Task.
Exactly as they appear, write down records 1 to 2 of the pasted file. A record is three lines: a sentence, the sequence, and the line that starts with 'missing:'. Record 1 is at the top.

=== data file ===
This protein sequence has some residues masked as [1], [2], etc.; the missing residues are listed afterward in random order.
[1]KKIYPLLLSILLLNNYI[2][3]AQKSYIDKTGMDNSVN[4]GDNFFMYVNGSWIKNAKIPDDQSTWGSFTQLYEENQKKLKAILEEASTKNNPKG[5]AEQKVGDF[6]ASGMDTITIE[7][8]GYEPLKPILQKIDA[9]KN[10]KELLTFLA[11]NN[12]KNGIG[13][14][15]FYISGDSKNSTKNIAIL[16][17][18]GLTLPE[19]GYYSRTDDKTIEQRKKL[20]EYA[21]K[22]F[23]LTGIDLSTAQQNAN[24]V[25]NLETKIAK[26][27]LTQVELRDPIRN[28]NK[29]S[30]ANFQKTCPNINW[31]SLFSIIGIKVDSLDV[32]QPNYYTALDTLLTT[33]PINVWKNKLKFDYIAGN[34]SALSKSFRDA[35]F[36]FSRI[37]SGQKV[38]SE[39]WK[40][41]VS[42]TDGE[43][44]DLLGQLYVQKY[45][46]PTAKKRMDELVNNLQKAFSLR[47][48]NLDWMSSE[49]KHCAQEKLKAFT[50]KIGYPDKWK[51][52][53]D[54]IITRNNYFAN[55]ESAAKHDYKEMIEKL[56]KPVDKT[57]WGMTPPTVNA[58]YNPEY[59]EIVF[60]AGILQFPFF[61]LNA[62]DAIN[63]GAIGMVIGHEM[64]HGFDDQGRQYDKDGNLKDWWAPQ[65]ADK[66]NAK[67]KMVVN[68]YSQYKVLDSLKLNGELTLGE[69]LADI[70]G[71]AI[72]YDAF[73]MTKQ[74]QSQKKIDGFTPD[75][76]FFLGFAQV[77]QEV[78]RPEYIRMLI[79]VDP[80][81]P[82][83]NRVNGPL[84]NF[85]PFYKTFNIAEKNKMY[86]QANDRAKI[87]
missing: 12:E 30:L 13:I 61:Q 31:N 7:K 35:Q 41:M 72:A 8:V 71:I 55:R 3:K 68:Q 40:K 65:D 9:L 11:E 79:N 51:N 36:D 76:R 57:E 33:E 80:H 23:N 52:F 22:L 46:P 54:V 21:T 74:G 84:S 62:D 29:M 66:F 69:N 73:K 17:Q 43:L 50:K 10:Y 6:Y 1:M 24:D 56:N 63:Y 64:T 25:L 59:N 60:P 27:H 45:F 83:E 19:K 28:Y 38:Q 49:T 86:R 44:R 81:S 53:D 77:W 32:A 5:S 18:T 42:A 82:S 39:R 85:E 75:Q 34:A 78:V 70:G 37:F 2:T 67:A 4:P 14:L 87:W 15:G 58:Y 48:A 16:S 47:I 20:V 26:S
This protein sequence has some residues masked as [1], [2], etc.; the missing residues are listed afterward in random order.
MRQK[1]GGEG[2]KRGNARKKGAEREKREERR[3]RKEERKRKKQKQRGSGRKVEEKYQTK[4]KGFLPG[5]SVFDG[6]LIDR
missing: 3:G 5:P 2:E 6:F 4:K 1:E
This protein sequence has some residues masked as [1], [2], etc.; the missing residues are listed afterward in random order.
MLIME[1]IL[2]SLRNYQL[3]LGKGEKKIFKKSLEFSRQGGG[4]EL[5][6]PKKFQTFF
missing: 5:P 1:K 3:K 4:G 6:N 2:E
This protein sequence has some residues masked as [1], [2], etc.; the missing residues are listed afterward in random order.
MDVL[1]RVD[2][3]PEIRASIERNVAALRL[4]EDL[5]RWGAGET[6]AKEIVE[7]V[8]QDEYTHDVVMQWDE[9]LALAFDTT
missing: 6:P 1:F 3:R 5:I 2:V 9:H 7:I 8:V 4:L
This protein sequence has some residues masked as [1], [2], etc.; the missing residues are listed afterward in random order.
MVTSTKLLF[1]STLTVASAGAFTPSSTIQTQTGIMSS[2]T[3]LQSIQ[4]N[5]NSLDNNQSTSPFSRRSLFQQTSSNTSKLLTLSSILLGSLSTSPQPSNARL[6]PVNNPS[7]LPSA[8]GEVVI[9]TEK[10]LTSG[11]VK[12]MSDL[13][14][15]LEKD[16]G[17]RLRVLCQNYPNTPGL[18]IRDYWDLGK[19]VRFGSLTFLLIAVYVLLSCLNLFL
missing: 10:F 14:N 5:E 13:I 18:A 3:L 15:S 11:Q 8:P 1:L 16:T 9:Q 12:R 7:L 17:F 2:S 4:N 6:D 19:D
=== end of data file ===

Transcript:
This protein sequence has some residues masked as [1], [2], etc.; the missing residues are listed afterward in random order.
[1]KKIYPLLLSILLLNNYI[2][3]AQKSYIDKTGMDNSVN[4]GDNFFMYVNGSWIKNAKIPDDQSTWGSFTQLYEENQKKLKAILEEASTKNNPKG[5]AEQKVGDF[6]ASGMDTITIE[7][8]GYEPLKPILQKIDA[9]KN[10]KELLTFLA[11]NN[12]KNGIG[13][14][15]FYISGDSKNSTKNIAIL[16][17][18]GLTLPE[19]GYYSRTDDKTIEQRKKL[20]EYA[21]K[22]F[23]LTGIDLSTAQQNAN[24]V[25]NLETKIAK[26][27]LTQVELRDPIRN[28]NK[29]S[30]ANFQKTCPNINW[31]SLFSIIGIKVDSLDV[32]QPNYYTALDTLLTT[33]PINVWKNKLKFDYIAGN[34]SALSKSFRDA[35]F[36]FSRI[37]SGQKV[38]SE[39]WK[40][41]VS[42]TDGE[43][44]DLLGQLYVQKY[45][46]PTAKKRMDELVNNLQKAFSLR[47][48]NLDWMSSE[49]KHCAQEKLKAFT[50]KIGYPDKWK[51][52][53]D[54]IITRNNYFAN[55]ESAAKHDYKEMIEKL[56]KPVDKT[57]WGMTPPTVNA[58]YNPEY[59]EIVF[60]AGILQFPFF[61]LNA[62]DAIN[63]GAIGMVIGHEM[64]HGFDDQGRQYDKDGNLKDWWAPQ[65]ADK[66]NAK[67]KMVVN[68]YSQYKVLDSLKLNGELTLGE[69]LADI[70]G[71]AI[72]YDAF[73]MTKQ[74]QSQKKIDGFTPD[75][76]FFLGFAQV[77]QEV[78]RPEYIRMLI[79]VDP[80][81]P[82][83]NRVNGPL[84]NF[85]PFYKTFNIAEKNKMY[86]QANDRAKI[87]
missing: 12:E 30:L 13:I 61:Q 31:N 7:K 35:Q 41:M 72:A 8:V 71:I 55:R 3:K 68:Q 40:K 65:D 9:L 11:E 79:N 51:N 36:D 76:R 57:E 33:E 80:H 23:N 52:F 22:L 46:P 54:V 21:T 74:G 84:S 62:D 29:M 66:F 69:N 73:K 17:Q 43:L 50:K 10:Y 6:Y 1:M 24:D 56:N 63:Y 64:T 25:L 59:N 60:P 27:H 45:F 83:E 19:K 28:Y 38:Q 49:T 86:R 44:R 81:S 53:D 77:W 32:A 5:S 18:T 42:A 82:S 39:R 85:E 75:Q 34:A 78:V 70:G 37:F 2:T 67:A 4:P 14:L 87:W 15:G 58:Y 48:A 16:S 47:I 20:V 26:S
This protein sequence has some residues masked as [1], [2], etc.; the missing residues are listed afterward in random order.
MRQK[1]GGEG[2]KRGNARKKGAEREKREERR[3]RKEERKRKKQKQRGSGRKVEEKYQTK[4]KGFLPG[5]SVFDG[6]LIDR
missing: 3:G 5:P 2:E 6:F 4:K 1:E